• Encourages feelings of empathy and mutual
respect among children and adults
• Provides a supportive environment in which
children can learn and practice appropriate and
acceptable behaviors as individuals and as a
group
Building Relationships with
Children
Why is it important?
1. The relationships that we build with children, families, and colleagues are at the
foundation of everything we do. It is important to build these relationships early on
rather than waiting until there is a problem.
2. Children learn and develop in the context of relationships that are responsive,
consistent, and nurturing.
3. Children with the most challenging behaviors especially need these relationships,
and yet their behaviors often prevent them from benefiting from those relationships.
4. Adults’ time and attention are very important to children, and we need to be sure
that we are giving them that time and attention at times other than when they are
engaging in challenging behavior.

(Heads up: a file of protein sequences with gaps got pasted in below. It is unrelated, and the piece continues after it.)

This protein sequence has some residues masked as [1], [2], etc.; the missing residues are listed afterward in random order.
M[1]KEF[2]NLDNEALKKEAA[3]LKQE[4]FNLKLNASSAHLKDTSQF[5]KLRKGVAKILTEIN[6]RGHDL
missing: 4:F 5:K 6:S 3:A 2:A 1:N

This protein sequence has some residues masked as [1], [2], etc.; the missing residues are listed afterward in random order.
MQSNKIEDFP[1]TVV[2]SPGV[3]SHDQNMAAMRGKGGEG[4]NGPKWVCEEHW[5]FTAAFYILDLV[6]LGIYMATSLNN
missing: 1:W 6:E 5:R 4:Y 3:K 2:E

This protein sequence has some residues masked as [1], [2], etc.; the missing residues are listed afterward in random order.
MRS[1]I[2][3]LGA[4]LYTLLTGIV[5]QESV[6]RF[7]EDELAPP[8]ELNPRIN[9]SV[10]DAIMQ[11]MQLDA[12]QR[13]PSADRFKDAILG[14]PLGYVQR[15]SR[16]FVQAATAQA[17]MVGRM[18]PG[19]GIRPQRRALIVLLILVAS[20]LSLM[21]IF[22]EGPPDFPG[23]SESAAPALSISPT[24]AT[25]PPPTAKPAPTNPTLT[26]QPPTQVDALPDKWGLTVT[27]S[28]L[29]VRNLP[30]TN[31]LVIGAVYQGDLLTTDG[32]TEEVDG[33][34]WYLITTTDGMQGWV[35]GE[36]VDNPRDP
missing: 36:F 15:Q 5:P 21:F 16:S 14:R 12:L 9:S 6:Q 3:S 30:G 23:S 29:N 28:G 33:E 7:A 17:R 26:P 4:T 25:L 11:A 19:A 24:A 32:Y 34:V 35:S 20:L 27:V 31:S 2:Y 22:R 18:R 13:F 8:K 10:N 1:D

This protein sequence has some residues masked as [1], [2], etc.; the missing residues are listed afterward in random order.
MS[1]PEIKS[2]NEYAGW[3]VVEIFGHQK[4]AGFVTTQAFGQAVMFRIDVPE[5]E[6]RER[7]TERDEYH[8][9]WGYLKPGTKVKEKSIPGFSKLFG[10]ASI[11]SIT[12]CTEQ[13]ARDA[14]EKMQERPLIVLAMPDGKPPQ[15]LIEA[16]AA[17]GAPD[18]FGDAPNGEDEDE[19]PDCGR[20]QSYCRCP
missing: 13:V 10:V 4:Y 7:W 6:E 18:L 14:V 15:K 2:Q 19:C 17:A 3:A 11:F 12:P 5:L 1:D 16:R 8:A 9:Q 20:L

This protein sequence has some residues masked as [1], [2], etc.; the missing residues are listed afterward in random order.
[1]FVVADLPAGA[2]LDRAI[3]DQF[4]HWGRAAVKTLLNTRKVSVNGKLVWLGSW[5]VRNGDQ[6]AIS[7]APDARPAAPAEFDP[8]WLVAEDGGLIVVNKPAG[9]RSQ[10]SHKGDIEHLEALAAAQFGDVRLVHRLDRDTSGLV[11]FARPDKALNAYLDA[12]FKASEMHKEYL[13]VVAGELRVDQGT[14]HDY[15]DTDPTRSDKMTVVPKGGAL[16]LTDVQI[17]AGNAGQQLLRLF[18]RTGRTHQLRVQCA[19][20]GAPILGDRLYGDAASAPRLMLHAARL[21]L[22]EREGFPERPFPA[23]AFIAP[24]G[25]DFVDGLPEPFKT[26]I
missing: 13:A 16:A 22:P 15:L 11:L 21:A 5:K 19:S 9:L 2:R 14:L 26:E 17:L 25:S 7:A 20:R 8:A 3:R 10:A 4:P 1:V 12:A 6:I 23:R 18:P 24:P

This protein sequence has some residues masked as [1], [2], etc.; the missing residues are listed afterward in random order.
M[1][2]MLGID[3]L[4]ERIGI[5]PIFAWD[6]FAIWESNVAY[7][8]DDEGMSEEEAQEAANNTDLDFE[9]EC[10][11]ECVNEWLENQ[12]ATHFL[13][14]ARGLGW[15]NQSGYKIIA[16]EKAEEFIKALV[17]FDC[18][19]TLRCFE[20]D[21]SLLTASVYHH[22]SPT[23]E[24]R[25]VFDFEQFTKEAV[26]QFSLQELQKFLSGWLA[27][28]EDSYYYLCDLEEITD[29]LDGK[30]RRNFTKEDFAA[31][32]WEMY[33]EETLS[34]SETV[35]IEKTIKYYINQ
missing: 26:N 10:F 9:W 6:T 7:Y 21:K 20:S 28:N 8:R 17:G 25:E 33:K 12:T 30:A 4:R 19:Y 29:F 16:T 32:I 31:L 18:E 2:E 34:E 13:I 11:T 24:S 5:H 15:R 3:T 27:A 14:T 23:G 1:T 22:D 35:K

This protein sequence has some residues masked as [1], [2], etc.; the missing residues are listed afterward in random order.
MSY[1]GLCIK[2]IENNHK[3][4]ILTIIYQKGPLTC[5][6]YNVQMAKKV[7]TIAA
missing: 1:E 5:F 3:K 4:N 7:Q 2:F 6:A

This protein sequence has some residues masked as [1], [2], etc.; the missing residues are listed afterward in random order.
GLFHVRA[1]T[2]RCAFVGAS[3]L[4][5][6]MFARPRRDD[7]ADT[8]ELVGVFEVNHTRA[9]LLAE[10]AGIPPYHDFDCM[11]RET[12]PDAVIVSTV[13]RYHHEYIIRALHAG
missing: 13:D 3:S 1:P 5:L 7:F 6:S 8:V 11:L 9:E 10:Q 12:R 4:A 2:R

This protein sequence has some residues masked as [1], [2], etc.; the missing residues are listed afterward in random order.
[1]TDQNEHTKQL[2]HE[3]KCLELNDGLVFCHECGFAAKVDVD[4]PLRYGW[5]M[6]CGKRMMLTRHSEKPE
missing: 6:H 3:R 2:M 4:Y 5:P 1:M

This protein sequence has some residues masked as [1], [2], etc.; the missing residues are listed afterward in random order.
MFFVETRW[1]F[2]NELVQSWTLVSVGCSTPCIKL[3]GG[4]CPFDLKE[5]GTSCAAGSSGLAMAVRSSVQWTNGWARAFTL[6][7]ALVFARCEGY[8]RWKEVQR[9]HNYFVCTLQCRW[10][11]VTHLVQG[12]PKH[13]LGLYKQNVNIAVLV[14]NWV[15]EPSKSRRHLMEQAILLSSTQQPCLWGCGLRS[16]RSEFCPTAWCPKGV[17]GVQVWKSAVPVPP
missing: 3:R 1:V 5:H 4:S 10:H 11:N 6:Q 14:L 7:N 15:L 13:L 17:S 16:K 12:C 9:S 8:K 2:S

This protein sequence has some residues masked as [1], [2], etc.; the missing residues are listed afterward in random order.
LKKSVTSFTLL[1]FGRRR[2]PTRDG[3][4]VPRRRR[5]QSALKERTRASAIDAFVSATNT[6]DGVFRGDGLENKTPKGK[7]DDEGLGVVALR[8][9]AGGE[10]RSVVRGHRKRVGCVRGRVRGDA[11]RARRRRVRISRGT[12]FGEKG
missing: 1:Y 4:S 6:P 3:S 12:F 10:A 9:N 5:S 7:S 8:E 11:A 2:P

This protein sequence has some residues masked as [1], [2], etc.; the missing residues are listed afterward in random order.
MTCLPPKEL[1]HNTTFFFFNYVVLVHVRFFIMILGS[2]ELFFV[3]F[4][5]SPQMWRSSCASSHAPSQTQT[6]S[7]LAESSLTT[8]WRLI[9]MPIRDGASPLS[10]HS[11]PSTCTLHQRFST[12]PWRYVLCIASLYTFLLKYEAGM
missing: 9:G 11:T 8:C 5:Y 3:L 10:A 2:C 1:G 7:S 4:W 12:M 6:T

5. Parents and other colleagues (such as mental health providers and therapists) are
critical partners in building children’s social emotional competence. We should all
work together to ensure children’s success and prevent challenging behavior.
QuickTime™ and a
Video 1.1:
Adult
Child
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What are some things that this teacher does to build positive relationships with children?
Building Relationships
At your tables, discuss the following:
How do you build relationships with children? Share a
few good ideas.
How do you build relationships with parents? What
works well? What doesn’t work?
How do you build relationships with co-workers,
administrators, etc.
Reflect: What would you like to work on? How?